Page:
WINNIPEG -- A Winnipeg high school is stitching together stories in honour of Missing and Murdered Indigenous Women, Girls and Two-Spirit people.

Students at Dakota Collegiate Institute in the Louis Riel School Division will each create a square with an image on it for a quilt as part of the ‘Stitching and Story’ project. The idea was inspired by artist and educator Victoria McIntosh’s tale of her grandmother creating ‘crumb quilts.’

“Her grandmother would tell stories while quilting,” said teacher Shawna McLeod. “So, this was a time of creation, but also storytelling.”

Students are sewing together their own quilt made up of squares depicting what makes them feel safe.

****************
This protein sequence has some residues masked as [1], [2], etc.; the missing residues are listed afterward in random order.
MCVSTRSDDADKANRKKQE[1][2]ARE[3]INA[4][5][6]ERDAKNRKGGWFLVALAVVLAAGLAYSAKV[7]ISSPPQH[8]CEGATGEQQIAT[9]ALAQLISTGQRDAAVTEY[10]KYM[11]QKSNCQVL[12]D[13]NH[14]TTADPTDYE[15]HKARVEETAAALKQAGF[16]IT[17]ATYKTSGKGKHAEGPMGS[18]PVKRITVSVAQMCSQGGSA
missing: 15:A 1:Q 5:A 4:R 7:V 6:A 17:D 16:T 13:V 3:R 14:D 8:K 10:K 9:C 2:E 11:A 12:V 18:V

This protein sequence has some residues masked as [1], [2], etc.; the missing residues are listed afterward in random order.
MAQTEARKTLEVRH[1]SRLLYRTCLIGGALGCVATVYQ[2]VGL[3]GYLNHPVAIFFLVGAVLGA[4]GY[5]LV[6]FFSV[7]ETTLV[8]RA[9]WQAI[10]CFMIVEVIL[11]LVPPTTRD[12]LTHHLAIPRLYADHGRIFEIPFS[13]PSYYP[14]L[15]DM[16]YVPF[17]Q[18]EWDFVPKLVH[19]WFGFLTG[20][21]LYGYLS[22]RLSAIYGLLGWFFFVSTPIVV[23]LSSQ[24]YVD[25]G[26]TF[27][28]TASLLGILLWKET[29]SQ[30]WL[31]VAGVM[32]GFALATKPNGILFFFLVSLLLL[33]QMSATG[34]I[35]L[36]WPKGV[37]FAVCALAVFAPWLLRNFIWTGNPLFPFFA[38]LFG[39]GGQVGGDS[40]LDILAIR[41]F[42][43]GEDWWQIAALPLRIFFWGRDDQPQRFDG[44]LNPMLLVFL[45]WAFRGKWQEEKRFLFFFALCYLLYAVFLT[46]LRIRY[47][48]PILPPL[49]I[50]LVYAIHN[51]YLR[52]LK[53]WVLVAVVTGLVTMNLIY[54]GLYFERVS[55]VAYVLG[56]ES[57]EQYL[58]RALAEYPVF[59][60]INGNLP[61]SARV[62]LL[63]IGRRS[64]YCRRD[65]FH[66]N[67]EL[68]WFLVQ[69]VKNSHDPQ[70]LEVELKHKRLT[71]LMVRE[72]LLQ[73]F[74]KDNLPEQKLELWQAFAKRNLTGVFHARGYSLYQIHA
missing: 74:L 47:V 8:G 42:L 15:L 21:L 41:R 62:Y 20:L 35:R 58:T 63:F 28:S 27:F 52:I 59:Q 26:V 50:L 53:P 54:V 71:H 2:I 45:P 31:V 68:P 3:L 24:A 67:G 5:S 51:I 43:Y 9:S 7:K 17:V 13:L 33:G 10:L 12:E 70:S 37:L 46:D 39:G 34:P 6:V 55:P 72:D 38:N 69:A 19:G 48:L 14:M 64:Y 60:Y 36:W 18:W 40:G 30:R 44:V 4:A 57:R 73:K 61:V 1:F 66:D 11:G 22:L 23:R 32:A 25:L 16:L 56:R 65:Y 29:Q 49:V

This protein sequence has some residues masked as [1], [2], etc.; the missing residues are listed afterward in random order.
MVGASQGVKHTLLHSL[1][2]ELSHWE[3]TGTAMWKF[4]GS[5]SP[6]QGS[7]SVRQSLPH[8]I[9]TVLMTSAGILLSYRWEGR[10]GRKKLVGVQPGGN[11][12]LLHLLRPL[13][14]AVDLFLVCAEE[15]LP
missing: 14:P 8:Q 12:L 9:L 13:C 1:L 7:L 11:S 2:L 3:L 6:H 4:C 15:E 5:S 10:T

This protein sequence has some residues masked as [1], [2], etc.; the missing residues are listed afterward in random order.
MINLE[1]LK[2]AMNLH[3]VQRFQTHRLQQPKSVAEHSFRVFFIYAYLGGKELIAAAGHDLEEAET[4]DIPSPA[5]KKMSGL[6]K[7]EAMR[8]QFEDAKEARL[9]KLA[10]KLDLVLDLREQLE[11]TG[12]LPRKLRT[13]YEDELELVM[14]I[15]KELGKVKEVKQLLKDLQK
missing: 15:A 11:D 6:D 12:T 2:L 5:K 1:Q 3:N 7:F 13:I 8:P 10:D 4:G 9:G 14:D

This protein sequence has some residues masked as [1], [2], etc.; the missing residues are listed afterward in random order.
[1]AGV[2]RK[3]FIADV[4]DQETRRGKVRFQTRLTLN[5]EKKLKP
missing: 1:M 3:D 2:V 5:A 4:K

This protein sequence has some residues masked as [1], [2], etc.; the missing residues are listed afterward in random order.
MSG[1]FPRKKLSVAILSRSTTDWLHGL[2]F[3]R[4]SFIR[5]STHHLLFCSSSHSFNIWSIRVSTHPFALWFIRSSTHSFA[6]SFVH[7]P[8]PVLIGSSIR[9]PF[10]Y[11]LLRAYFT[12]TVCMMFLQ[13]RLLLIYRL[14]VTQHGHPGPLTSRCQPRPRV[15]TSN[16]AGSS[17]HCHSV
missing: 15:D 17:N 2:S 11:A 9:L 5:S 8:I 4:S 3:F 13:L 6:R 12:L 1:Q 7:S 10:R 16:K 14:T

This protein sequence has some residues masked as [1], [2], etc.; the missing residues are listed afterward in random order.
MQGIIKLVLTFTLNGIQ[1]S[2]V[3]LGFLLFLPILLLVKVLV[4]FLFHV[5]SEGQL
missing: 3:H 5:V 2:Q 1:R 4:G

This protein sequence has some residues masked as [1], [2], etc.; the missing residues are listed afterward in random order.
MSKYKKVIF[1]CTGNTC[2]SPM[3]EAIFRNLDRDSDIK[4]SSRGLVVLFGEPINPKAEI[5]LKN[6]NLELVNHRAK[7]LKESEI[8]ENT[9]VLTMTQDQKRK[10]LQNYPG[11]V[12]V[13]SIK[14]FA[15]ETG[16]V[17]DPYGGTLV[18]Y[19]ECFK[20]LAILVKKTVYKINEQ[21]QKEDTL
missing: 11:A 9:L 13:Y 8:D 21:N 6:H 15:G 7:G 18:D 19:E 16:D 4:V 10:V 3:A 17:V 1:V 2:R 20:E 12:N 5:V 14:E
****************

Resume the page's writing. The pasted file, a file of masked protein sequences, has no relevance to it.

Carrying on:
“I chose animals because they always make me feel safe and loved,” said Maria, a student who is taking part in the project.

McLeod noted McIntosh, who is an Anishinaabe grandmother, is also teaching students the Five R’s of Indigenous Education: respect, relevance, reciprocity, responsibility, and relationship.

Fabric is being collected from staff, students, family members, and individuals who want to support the project.

While the students are being taught how to sew and quilt, they are also learning much more during the process.

“Especially today, now, it’s a common thing for a lot of people not to feel super safe, so doing a project like this helps those kind of people feel safer,” said Jayden, another student involved in the project.

The project began on Wednesday, which was the same day as the National Day of Awareness for Missing and Murdered Indigenous Women, Girls and Two-Spirit people.

The final quilt will be unveiled on Oct. 4, 2021, which is the National Day of Action for MMIWG2S